INSERT  INTO #HoldforEachDB_size
        EXEC sp_MSforeachdb 'Select ''?'' as DatabaseName,
 Case When [?]..sysfiles.size * 8 / 1024 = 0 
 Then 1 Else [?]..sysfiles.size * 8 / 1024 End
AS size,[?]..sysfiles.name,
[?]..sysfiles.filename From [?]..sysfiles'
--Select all rows from temp table 
(the temp table will auto delete when the connection is gone.

INSERT  INTO #fixed_drives
        EXEC xp_fixeddrives

Select  @@Servername
print '' ;
Select  rtrim(Cast(DatabaseName as varchar(75))) as DatabaseName,
        Cast(Size as int) AS Size,
        Cast(MBFree as varchar(10)) as MB_Free
from    #HoldforEachDB_size
INNER JOIN #fixed_drives ON LEFT(#HoldforEachDB_size.Filename, 1)
 = #fixed_drives.Drive
GROUP BY DatabaseName,
        Cast(Size as int)
        Size Desc
print '' ;
Select  Drive as [Total Data Space Used |],
        Cast(Sum(Size) as varchar(10)) as [Total Size],
        Cast(MBFree as varchar(10)) as MB_Free
from    #HoldforEachDB_size
        INNER JOIN #fixed_drives ON LEFT(#HoldforEachDB_size.Filename, 1)
         = #fixed_drives.Drive
Group by Drive,
print '' ;
Select  count(Distinct rtrim(Cast(DatabaseName as varchar(75))))
 as Database_Count
from    #HoldforEachDB_size 

Figure 1 shows the output of the query, with the multiple result sets that provide an at-a-glance view of how much free space is available on the disk, and how much space is taken by all of the SQL database files on each drive:

As you can see, there is no worry of running out of space on my laptop SQL Server, where this was run. However, if you discover (as I have, on occasion) that the MB_Free field is in double digits, then it is time to take some action.

Last Good Database Backups
Whether you use a third-party backup tool to backup your databases and log files, or you choose to use native SQL backups, the MSDB database that stores backup history can provide a wealth of information to you, as the DBA responsible for your company's data. As the DBA, you may be managing over 100 SQL instances using standard backup scripts, so it is tempting to assume (or pray) that all backups are working successfully. Of course, if a backup fails you'd typically receive an alert via e-mail. However, Development and QA systems are not as stringently monitored as production.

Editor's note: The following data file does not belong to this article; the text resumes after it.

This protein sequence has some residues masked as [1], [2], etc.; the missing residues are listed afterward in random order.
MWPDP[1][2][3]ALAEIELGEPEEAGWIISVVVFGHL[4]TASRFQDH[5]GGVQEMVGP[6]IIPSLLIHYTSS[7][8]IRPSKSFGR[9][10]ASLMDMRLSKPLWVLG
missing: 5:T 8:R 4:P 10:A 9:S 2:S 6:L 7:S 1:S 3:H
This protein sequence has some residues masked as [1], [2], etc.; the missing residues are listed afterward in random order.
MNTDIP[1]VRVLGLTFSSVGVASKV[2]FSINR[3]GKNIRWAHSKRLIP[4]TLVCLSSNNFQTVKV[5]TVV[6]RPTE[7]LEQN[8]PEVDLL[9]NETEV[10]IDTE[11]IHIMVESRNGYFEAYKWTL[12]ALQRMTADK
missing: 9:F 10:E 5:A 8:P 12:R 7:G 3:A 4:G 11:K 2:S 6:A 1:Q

I quite often use the simple query shown in Listing 2 to interrogate the MSDB database, searching for databases that have not been backed up, either in the past x number of days or ever. Jaws drop when the latter shows up, but you would be surprised what you may find. This query will not only inform you what has and has not been backed up, but will also tell you what type of backup has been performed, full database (D), transaction log(L) or differential(I).

Listing 2
SELECT  sd.name,
        max(bs.backup_start_date) as last_backup
FROM    master..sysdatabases sd
        Left outer join msdb..backupset bs on rtrim
        (bs.database_name) = rtrim(sd.name)
        left outer JOIN msdb..backupmediafamily bmf
         ON bs.media_set_id = bmf.media_set_id
Group by sd.name,
Order by sd.name,last_backup

The output of the query from Listing 2 can be seen in Figure 2, where there are obviously several databases that have not been backed up, as indicated by a NULL value in the last_backup column. This is not something a DBA would want to see, especially when master and msdb are included in the list of databases not backed up: